Date Awarded


Document Type


Degree Name

Master of Science (M.Sc.)


Virginia Institute of Marine Science


Juliette L Smith

Committee Member

Michael A Unger

Committee Member

William G Reay

Committee Member

Allen R Place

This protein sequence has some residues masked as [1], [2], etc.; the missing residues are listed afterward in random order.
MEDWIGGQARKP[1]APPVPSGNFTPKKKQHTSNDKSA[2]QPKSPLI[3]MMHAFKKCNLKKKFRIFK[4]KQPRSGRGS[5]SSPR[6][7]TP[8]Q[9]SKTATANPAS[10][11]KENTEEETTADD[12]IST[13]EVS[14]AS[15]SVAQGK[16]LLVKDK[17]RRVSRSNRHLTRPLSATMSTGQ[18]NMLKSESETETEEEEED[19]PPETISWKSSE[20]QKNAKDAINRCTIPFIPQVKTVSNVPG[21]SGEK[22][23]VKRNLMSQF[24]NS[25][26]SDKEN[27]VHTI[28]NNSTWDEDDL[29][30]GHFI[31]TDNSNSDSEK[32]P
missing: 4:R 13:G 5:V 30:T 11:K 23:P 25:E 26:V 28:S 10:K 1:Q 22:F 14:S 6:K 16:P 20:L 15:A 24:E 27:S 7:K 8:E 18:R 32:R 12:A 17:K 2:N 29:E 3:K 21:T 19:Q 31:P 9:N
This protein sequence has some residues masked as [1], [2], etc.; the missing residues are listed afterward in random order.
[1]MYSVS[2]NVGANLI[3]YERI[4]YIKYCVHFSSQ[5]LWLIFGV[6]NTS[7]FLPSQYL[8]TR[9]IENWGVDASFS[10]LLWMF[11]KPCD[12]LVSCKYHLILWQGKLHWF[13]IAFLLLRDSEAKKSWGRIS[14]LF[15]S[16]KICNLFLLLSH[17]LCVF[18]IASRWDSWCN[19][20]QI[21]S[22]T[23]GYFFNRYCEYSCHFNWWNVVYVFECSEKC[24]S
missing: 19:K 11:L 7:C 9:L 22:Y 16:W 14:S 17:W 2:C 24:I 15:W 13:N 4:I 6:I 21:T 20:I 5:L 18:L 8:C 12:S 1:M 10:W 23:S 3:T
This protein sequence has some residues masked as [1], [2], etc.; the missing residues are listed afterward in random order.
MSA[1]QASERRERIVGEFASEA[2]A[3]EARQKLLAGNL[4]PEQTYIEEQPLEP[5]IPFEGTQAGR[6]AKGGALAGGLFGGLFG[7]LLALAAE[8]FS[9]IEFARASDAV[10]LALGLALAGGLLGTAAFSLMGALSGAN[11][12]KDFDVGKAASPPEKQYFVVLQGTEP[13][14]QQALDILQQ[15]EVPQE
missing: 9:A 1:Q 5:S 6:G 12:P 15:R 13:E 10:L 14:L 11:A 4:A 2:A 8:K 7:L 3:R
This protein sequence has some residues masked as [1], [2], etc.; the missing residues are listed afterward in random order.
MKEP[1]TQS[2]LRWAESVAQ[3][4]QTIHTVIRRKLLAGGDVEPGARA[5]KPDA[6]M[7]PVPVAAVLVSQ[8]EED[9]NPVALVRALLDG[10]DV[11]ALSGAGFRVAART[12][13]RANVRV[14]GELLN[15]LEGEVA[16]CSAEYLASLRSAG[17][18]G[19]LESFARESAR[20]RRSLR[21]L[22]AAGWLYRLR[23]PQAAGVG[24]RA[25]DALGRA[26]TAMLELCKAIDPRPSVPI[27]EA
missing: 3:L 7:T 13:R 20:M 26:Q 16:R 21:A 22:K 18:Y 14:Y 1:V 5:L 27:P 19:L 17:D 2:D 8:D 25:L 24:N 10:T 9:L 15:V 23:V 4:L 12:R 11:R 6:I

Harmful algae can illicit adverse effects on aquatic and human health through various mechanisms, including through the production of bioactive compounds called phycotoxins. In the Chesapeake Bay, the largest estuary in the United States, little information was known about the distribution of phycotoxins, even though this region is known to harbor 37+ different species of harmful algae. Due to the presence of multiple species that can produce distinct groups of phycotoxins, a multi-toxin approach was taken to study this region. Two methods for the quantification of 13 phycotoxins (microcystin-RR, -LR, YR, azaspiracid-1, -2, karlotoxin 3, goniodomin A, yessotoxin, brevetoxin-2, pectenotoxin-2, okadaic acid, dinophysistoxin-1, and -2) in a single sample were developed using novel technology: ultra-performance liquid chromatography coupled to tandem mass spectrometry equipped with a trapping dimension and at-column dilution. This instrumentation allows for high-volume (up to 1 mL) injections of extracts in 100% organic solvents, reducing time and labor normally required for sample preparation steps and resulting in low limits of detection compared to current literature values. To evaluate the distribution of these phycotoxins and their causative species in the environment, a field study was carried out at 12 sites in the lower Chesapeake Bay between May 2017 and June 2018. Solid Phase Adsorption Toxin Tracking (SPATT), a passive sampling technique for dissolved phycotoxins, was used throughout the field study. The resulting dataset allowed for a spatiotemporal comparison of these compounds across the region. Surface water samples were also enumerated by light microscopy to compare toxin amounts to the presence of harmful algal cells, and environmental parameters (e.g. temperature, salinity) were evaluated over the course of the study to determine if any correlations existed with toxin data. Before samples could be analyzed, a method suitable for the extraction of multiple toxins from SPATT resin (Diaion® HP-20) was developed. The developed multi-toxin methods for extraction and quantification were then applied to SPATTs collected during the field study, and additional analyses for domoic acid were performed using enzyme-linked immunosorbent assays. Out of 15 toxins analyzed for, 8 were detected in this region: microcystin-LR, azaspiracid-1, azaspiracid-2, goniodomin A, pectenotoxin-2, okadaic acid, dinophysistoxin-1, and domoic acid. This study marks the first report of azaspiracids in Chesapeake Bay, and is among the first to report domoic acid in this region. While multiple toxins were present in samples from all 12 sites throughout the study period, harmful algae were sparse in corresponding water samples. This finding stresses the usefulness of passive sampling, a method that provides an integrated measurement of trace amounts of toxin present in the water column. The results from this study show that multiple phycotoxins, spanning both salt- and fresh-water origin, are present throughout the lower Chesapeake Bay. This region, however, does not see recurring seafood harvest closures or human health illnesses due to phycotoxin contamination, suggesting that amounts of these compounds are currently low enough to avoid major human health implications. The potential for low-level chronic exposure remains possible, and these results highlight the importance of considering the effects of chronic exposure to environmental contaminants.




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